2. I was once told the designer of the Park Avenue drove a Jag as his personal car. I’m unsure if there is any truth to that, but there is indeed XJ-ness in the Buick. One of my fathers friends had a Park Avenue in burgundy, I think it was a ’95 car. Unfortunately I never got to drive it.

    3. I understand the references to the Jaguar XJ and can see them, but I have to say that overall, the Buick and the contemporary Jaguar give me very different vibes:

      It may be just the wheels and the track width resulting in a different stance.

      That’s not to suggest either is better by the way: I rather like the Buick for its understated and nicely resolved design, particularly the four-light DLO. It also comes across as non-aggressive, which was rare even then.

    4. Is that sweeping top-roll of the dashboard a typical Jaguar thing? It was already there in the 1989 Buick Park Avenue Concept of 1989. Other cars like the 1992 Seville STS had it too.

      The second edition of the Park Avenue was introduced before the X308 too. It looks like Jaguar is copying Buick in this particular instance instead of the other way round.

  5. Oh, the Park Avenue, good memories from when I lived in the US in precisely the Clinton/GW Bush era. I used to be fully indoctrinated in the car magazine dogmas of sporty handling, Euro-sedans, etc. so it was always an internal struggle for me to admit I actually liked this generation of the big old Buick. I never drove one, but I did drive its smaller sibling, the Century, and its cousin, the Chevrolet Impala so I imagined the Park Avenue would be more of that, only better. By that I mean a quiet, air conditioned cocoon in which to devour vast extensions of Midwest interstate land in spacious, mushy and non restrictive seats (car magazines would say “…unsupportive and lacking in lateral bolstering”); the car-seat equivalent to comfy Dockers with elastic waists (to keep those US of A references).

    One quick anecdote: Cincinnati had an auto show every year for which I reserved an entire day to wander around (almost all cars were open and free to sit in and fiddle on the controls). This was taxing to my feet after a few hours, so whenever I got tired and aching feet I’d look for the Buick stand and sit in the back of a Park Avenue for a quiet few minutes, knowing that not many people would come to check it out.

  6. The 71-76 Electra seems to be a perfect example of the idea that old-school US cars were just too much metal for one person to draw on their own. One of the many stylists involved produced that crease running from the horizontal leading edge of the bonnet to the vertical trailing edge of the rear wing. As a sketch it must have looked incredibly elegant and it almost remains so when you divorce it from the rest of the car. But on the earlier models another (I assume) stylist had added their mark by incorporating a tacky parody of the 4 portholes into the line, breaking it up and completely negating its effect (on the later models shown above this was removed).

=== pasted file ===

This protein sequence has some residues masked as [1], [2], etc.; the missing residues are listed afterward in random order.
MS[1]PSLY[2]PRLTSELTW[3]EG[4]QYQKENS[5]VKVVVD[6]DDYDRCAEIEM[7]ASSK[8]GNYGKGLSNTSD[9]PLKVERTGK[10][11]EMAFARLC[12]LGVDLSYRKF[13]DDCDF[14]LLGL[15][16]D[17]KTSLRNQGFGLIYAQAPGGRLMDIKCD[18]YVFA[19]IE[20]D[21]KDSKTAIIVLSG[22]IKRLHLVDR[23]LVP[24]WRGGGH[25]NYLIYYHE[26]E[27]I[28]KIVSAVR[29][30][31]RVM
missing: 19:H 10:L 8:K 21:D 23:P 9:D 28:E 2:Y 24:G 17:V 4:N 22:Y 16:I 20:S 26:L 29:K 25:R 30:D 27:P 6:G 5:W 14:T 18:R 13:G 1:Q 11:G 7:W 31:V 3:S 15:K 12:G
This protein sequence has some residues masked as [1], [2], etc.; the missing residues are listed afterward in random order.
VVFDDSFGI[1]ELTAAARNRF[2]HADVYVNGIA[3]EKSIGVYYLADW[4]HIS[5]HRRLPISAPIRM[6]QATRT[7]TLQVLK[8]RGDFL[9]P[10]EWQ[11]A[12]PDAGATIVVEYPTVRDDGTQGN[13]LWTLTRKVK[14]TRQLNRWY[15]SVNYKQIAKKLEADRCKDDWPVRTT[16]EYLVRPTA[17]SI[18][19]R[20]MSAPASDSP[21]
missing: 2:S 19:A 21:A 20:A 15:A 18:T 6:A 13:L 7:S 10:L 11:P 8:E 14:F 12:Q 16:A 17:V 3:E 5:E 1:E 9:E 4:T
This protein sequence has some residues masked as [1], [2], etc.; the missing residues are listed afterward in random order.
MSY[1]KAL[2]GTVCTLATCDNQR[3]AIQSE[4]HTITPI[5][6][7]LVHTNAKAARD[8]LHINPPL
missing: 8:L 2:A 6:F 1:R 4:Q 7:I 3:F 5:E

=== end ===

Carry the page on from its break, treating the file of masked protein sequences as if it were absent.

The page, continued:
And then there’s the rest of the car which makes no attempt to echo the grace of that crease. Someone with more knowledge of the minutiae of 70s regulations may point out why not, but surely the side marker lights could have been integrated with the chrome side strip. And were the crimes around the rear door to pillar shutlines of some variants unavoidable? Looking at the entire car in one sitting tires me out (I have the same problem with many recent designs too). There is just too much happening. All that work (especially at the rear as gooddog points out) to such diminishing returns.

  7. I think it is worth mentioning the 1st gen Park Avenue which was an extremely pleasant and neat looking car, especially compared to that bloated melted piece of typical 90s non-styling from the article.

    1. I used to really like the first generation. These days I see to much strain in the way the main surfaces blend. What would really have helped was to have no height difference between the base of the DLO and base of the windscreen. It´s still a nice enough car – I would be happy to own and drive one. The 3.8 litre engine is a sticking point for Danish driving conditions though.

  8. I agree, the way the windscreen wraps over the A pillar, almost hiding it, is a sophisticated piece of design. But to me the 2nd gen has a more solid look that I also like. That platform, by the way, shared with the Buick Riviera and Oldsmobile Aurora was among the stiffest at the time.

  9. What an attractive car. It clearly belongs to that shortest era, say 12-15 years, where American cars stopped looking like “American cars” but before SUV became the answer to every single question. It’s style is “Organic” and inherently international but it’s has it’s own identity; you wouldn’t confuse this with a big JDM luxury saloon like a Toyota Century.